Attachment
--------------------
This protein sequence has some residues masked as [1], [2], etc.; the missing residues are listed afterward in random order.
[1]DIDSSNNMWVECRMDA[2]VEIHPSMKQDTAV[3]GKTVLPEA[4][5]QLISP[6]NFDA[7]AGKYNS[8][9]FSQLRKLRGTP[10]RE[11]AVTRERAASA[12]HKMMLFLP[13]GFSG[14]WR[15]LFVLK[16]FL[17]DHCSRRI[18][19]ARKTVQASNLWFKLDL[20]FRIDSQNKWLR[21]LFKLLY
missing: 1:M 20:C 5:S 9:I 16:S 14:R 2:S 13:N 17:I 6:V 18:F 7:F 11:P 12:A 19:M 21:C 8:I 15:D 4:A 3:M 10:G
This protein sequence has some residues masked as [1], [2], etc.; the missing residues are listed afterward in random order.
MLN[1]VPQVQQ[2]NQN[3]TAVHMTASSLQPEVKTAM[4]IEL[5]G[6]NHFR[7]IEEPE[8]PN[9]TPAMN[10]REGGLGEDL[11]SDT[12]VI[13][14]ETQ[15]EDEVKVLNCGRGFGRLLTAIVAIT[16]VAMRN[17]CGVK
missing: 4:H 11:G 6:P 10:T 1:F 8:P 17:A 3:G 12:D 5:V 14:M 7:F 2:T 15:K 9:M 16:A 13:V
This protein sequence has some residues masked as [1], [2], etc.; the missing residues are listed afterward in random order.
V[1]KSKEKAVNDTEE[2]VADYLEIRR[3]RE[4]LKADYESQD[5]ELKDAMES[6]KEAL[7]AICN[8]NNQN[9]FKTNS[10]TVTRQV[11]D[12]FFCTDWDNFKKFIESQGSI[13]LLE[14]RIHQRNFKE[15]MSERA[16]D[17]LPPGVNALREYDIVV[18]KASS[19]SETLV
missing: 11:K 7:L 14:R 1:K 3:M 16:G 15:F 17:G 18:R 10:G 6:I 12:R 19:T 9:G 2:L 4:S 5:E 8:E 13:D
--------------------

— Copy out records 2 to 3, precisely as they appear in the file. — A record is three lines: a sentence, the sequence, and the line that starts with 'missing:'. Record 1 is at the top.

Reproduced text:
This protein sequence has some residues masked as [1], [2], etc.; the missing residues are listed afterward in random order.
MLN[1]VPQVQQ[2]NQN[3]TAVHMTASSLQPEVKTAM[4]IEL[5]G[6]NHFR[7]IEEPE[8]PN[9]TPAMN[10]REGGLGEDL[11]SDT[12]VI[13][14]ETQ[15]EDEVKVLNCGRGFGRLLTAIVAIT[16]VAMRN[17]CGVK
missing: 4:H 11:G 6:P 10:T 1:F 8:P 17:A 3:G 12:D 5:V 14:M 7:F 2:T 15:K 9:M 16:A 13:V
This protein sequence has some residues masked as [1], [2], etc.; the missing residues are listed afterward in random order.
V[1]KSKEKAVNDTEE[2]VADYLEIRR[3]RE[4]LKADYESQD[5]ELKDAMES[6]KEAL[7]AICN[8]NNQN[9]FKTNS[10]TVTRQV[11]D[12]FFCTDWDNFKKFIESQGSI[13]LLE[14]RIHQRNFKE[15]MSERA[16]D[17]LPPGVNALREYDIVV[18]KASS[19]SETLV
missing: 11:K 7:L 14:R 1:K 3:M 16:G 15:F 17:G 18:R 10:G 6:I 12:R 19:T 9:G 2:L 4:S 5:E 8:E 13:D